The second story is once again about Darla and her friends, who have now made their way into New York, and are preparing to go to Forgetless. On the way, they run into other examples of the bridge and tunnel crowd, including Darla’s previous best friend, causing her to experience a crisis of faith.
Both of these stories are amusingly written and enjoyable to read. I look forward to next issue’s ‘sex-addicted koala’ story.
Written by Peter Milligan
Art by Davide Gianfelice
Things keep looking up as Milligan gives us an increasingly coherent and linear story. Some random London-born Pakistani blows up the Fureys’ night club, causing them to escalate their war with the Limms even further, while Eddie goes to meet Inspector Dedalus, who is still being followed by the sorta-dead Medea.
It’s taken a while for this title to calm down a little and become more like a traditional Vertigo book. I find that I’m intrigued enough now to stick with the book, although it was stop and go for a while there…
Written by Justin Gray and Jimmy Palmiotti
Art by Billy Tucci
This was a good issue of Jonah Hex. By now, it must be difficult for Gray and Palmiotti to come up with new concepts or ideas for a character who is, basically, pretty one-dimensional. There are so many twists and variations one can pull on the ‘bounty hunter hunts down prey’ trope, without setting your story in the far future (which I still hope they won’t do one day).
But let’s face it, much of what makes this title work is the alternating roster of artists. Billy Tucci does a great job on this issue, as Hex employs an actress to help him hunt down a train-robbing gang fronted by a pair of brothers. Tucci was born to draw characters like Lana, and his Hex is pretty good too – younger and less road-weary than other artists’ renditions, but still pretty faithful. Partway through this issue, I started imagining how good an issue by Mike Kaluta would look…
The problem with the book is that I saw the twist towards the end coming a mile away, even if it doesn’t really make a lot of sense. Still and all, it’s nice to see this book continues to chug along.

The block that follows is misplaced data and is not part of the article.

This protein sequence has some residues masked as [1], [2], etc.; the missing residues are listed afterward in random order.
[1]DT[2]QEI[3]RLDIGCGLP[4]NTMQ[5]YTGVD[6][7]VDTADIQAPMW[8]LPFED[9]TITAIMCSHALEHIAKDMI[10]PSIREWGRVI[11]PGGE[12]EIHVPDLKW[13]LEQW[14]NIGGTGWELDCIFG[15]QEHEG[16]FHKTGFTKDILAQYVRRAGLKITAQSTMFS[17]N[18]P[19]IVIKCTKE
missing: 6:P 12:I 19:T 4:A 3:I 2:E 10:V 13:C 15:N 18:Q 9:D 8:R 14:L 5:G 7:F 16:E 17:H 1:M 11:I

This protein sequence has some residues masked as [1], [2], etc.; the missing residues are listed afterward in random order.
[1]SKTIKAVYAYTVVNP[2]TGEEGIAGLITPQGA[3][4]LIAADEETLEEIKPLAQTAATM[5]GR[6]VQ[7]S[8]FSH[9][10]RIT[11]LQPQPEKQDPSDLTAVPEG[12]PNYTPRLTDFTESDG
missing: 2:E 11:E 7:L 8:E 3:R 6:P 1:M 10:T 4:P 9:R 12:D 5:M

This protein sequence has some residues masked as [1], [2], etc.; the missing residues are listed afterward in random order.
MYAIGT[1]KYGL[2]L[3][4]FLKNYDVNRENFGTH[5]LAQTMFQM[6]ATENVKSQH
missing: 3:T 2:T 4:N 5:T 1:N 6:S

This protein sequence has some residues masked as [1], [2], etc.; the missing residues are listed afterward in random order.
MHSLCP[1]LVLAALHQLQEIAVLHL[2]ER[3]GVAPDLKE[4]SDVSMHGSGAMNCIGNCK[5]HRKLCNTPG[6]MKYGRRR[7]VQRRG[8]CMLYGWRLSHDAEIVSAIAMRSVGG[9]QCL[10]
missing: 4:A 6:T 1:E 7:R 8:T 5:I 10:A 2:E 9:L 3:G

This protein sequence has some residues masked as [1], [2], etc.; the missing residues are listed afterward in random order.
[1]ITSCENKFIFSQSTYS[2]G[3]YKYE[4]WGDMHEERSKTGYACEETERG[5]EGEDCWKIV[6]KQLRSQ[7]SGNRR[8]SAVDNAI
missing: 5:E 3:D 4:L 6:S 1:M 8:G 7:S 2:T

Written by David Lapham
Art by Johnny Timmons
David Lapham is very good at constructing enclosed, crucible like environments in which to set his stories. He did this in both his Spectre story for DC and his 30 Days of Night story, where almost all of the action was centred around apartment buildings. Towards the end of his amazing Young Liars title for Vertigo, he began to explore similar themes, while moving the action to the town of Browning, a corporate-owned and walled-off town.
Now, he is bringing us Sparta USA, an all-American heartland town where everyone works, lives, and breathes the American dream. At the heart of the town is football, which serves as both obsession and founding myth for the people who live there. As the first issue moves along, we quickly figure out that there is more going on in this town than just high-school football tournaments though. It seems that no one ever leaves the town, and the one person who did, gridiron hero Godfrey McLaine, promptly disappeared.
Except now he’s back, and he’s red in colour. At first, I thought this might have been a printing mistake, but then we meet the Maestro, the central figure of authority for the town, and the person responsible for distributing new citizens – given to him by the President of the USA – to Spartans to raise. The Maestro is blue.
I don’t really understand all that’s happening yet. I know that Uncle Bill dug a tunnel to his neighbour, Leonides’s house, and murdered his entire family, I think so that his son can take over the general store. Beyond that, Lapham’s playing it close to the chest, as he sets us up for the returned Godfrey’s big reveal on the last page.